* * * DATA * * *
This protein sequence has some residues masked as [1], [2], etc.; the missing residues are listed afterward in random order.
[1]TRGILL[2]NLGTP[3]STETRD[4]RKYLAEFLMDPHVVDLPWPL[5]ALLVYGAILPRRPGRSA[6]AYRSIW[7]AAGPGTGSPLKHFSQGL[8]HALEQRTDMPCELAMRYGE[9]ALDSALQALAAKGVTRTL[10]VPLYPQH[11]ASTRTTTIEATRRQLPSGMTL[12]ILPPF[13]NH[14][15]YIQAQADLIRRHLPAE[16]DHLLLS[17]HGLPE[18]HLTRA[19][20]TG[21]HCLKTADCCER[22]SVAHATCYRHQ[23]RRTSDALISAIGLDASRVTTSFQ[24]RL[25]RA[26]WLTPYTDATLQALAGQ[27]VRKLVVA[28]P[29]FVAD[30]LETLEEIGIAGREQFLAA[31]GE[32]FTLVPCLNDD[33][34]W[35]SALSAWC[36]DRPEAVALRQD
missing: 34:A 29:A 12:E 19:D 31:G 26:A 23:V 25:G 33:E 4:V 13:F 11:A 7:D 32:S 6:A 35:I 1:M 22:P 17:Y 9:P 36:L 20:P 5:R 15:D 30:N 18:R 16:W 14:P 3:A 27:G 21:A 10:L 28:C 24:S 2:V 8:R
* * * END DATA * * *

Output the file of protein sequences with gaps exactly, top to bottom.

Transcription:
This protein sequence has some residues masked as [1], [2], etc.; the missing residues are listed afterward in random order.
[1]TRGILL[2]NLGTP[3]STETRD[4]RKYLAEFLMDPHVVDLPWPL[5]ALLVYGAILPRRPGRSA[6]AYRSIW[7]AAGPGTGSPLKHFSQGL[8]HALEQRTDMPCELAMRYGE[9]ALDSALQALAAKGVTRTL[10]VPLYPQH[11]ASTRTTTIEATRRQLPSGMTL[12]ILPPF[13]NH[14][15]YIQAQADLIRRHLPAE[16]DHLLLS[17]HGLPE[18]HLTRA[19][20]TG[21]HCLKTADCCER[22]SVAHATCYRHQ[23]RRTSDALISAIGLDASRVTTSFQ[24]RL[25]RA[26]WLTPYTDATLQALAGQ[27]VRKLVVA[28]P[29]FVAD[30]LETLEEIGIAGREQFLAA[31]GE[32]FTLVPCLNDD[33][34]W[35]SALSAWC[36]DRPEAVALRQD
missing: 34:A 29:A 12:E 19:D 31:G 26:A 23:V 25:G 33:E 4:V 13:F 11:A 7:D 32:S 6:A 35:I 1:M 22:P 17:Y 9:P 36:L 20:P 5:R 15:D 30:N 18:R 16:W 14:P 3:A 27:G 21:A 10:L 28:C 24:S 2:V 8:R